The RUSSIAN FEDERATION called for the development of models for integrated chemicals management. ALGERIA highlighted the potential for developing synergies in national strategies for implementation of the three chemicals-related MEAs. ARGENTINA called for waste minimization at source. BOTSWANA urged the application of the polluter pays principle and the life-cycle approach, and called on countries to fulfil their obligations under the Basel Convention.


The EU said the adoption of a regional approach to hazardous waste management may result in an increase in transboundary movements, which should entail the implementation of prior informed consent (PIC) obligations.
 

WORKING GROUPS
 

FINANCIAL MATTERS: The Working Group on financial matters, chaired by Jean-Louis Wallace (Canada), met throughout the day on Thursday to continue deliberations on the revised draft 2005-6 budget for the Basel Convention Trust Fund (BCTF) and the TCTF. On the personnel component, JAPAN, supported by the RUSSIAN FEDERATION, suggested transferring the existing technological and training post from the BCTF to the TCTF. COLOMBIA, the European Commission (EC), ROMANIA and INDIA disagreed, expressing concern that this would make UNEP liable for compensation in case the post was terminated, since TCTF is not secured funding.


Brazil, for the LATIN AMERICAN AND CARIBBEAN GROUP (GRULAC), supported by JAPAN, the EC and ROMANIA, suggested funding the proposed P5 post on partnership through the TCTF, reconsidering it at COP-8, and adding a consultancy line in the budget for resource mobilization and partnership work. Delegates agreed to add a consultancy line for partnerships and resources mobilization in the BCTF, but could not reach agreement on the creation of the proposed new P5 post.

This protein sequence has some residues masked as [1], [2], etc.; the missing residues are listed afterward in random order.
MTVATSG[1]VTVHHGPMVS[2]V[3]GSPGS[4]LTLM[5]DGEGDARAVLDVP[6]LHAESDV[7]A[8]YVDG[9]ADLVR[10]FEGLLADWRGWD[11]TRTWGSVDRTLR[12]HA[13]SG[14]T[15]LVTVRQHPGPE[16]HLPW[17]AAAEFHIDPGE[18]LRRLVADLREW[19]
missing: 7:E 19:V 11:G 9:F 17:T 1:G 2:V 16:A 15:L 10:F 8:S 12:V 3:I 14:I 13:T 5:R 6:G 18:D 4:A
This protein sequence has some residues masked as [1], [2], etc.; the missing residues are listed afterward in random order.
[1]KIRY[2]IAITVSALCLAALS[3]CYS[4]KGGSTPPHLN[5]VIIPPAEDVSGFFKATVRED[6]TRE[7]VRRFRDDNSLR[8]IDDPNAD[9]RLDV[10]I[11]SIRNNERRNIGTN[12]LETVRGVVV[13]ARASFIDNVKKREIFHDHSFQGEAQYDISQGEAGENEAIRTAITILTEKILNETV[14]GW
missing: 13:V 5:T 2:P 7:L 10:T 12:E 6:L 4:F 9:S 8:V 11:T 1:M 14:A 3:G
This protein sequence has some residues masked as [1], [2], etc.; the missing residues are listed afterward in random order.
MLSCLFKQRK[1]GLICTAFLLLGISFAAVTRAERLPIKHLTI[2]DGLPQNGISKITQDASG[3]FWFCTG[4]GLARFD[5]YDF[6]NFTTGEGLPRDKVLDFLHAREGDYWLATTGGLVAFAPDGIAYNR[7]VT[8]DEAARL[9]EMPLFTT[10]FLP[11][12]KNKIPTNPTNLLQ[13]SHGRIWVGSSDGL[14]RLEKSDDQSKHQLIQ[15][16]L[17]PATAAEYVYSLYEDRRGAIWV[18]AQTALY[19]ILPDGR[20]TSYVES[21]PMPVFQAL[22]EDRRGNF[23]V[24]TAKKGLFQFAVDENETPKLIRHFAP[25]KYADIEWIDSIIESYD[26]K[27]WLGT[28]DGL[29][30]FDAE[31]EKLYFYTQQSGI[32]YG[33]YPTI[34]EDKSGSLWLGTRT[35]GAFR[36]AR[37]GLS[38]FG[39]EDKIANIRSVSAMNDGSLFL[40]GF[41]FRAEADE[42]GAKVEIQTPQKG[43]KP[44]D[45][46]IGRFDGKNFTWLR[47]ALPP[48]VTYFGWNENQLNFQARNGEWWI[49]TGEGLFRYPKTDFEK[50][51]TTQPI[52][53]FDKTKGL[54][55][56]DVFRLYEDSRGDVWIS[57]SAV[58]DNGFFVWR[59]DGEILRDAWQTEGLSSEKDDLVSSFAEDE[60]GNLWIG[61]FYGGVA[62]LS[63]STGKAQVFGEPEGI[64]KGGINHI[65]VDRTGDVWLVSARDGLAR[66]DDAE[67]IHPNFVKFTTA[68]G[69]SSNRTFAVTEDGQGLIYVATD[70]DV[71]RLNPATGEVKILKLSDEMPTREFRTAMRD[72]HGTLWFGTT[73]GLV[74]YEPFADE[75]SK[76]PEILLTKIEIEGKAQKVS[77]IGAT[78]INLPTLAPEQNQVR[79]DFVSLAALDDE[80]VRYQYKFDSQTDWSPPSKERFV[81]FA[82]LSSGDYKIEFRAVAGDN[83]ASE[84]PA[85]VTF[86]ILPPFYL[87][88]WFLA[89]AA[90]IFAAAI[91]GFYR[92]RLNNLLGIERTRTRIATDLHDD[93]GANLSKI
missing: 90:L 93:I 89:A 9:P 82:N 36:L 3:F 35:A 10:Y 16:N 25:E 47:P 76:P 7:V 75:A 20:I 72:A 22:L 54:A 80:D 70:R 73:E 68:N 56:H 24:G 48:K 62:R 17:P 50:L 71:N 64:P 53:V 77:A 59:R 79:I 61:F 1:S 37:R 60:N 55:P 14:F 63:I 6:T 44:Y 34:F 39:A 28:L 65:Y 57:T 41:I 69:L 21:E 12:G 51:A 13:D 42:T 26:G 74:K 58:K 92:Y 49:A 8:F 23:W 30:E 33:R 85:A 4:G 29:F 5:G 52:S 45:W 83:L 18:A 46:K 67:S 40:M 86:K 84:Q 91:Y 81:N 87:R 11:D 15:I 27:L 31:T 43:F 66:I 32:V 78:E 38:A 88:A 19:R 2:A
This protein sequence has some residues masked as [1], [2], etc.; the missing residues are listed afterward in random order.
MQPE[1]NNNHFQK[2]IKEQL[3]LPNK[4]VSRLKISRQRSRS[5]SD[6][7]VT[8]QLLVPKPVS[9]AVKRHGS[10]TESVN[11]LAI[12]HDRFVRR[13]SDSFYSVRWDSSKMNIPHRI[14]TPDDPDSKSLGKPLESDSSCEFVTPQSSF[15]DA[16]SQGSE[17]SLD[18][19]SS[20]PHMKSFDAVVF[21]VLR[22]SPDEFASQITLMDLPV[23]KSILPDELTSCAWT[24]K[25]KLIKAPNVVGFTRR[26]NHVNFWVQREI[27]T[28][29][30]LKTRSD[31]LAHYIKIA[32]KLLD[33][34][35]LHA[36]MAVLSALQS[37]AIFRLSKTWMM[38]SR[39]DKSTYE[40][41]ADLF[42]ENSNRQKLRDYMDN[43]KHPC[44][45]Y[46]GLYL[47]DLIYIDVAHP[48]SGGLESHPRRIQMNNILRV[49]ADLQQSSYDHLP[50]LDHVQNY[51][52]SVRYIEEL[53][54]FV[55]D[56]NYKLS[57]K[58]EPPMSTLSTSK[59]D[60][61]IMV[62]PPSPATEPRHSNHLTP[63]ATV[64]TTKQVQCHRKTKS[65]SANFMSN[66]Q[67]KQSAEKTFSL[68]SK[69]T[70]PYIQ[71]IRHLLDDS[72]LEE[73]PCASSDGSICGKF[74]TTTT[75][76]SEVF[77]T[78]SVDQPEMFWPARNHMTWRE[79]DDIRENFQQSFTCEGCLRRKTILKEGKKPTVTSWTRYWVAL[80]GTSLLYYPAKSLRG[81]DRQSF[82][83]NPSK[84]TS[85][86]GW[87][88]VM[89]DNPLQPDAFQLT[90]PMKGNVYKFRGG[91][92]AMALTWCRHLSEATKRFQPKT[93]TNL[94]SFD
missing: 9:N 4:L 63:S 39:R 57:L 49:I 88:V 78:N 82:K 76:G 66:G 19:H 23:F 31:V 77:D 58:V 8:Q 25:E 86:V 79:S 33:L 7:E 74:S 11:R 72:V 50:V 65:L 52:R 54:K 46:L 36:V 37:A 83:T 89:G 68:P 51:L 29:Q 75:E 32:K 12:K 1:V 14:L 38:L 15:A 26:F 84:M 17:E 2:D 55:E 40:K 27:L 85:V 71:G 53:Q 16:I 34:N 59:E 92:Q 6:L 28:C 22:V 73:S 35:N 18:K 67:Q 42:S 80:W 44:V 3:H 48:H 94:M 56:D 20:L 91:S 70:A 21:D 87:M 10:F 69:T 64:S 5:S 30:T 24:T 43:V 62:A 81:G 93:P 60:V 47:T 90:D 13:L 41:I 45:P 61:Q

On the component on travel and daily subsistence allowance costs of participants, the EC, JAPAN, ROMANIA and the RUSSIAN FEDERATION supported moving the item to the TCTF, while GRULAC opposed this, stressing the importance of developing countries� participation in meetings. On the number of meetings of the Open-ended Working Group in the biennium, JAPAN, the RUSSIAN FEDERATION, ROMANIA and GRULAC supported reducing the number of meetings to two, while the EC opposed it.
 

Noting that, at this late stage in the budgetary process, many countries have already fixed their contributions, the EC, supported by ROMANIA, suggested moving the COP-8 costs to the 2006 budget of the BCTF. On the partnership work programme, delegates agreed to prioritize activities that have already commenced. The Working Group met Thursday evening to discuss the UN scale of assessments, and will reconvene on Friday to conclude its discussions.
 

DISMANTLING OF SHIPS: Participants of the Working Group on ship dismantling agreed on two draft decisions and addressed the issue of the abandonment of ships. Discussions focused on flag State responsibilities and the principles of PIC and ESM of hazardous wastes.
 

IN THE CORRIDORS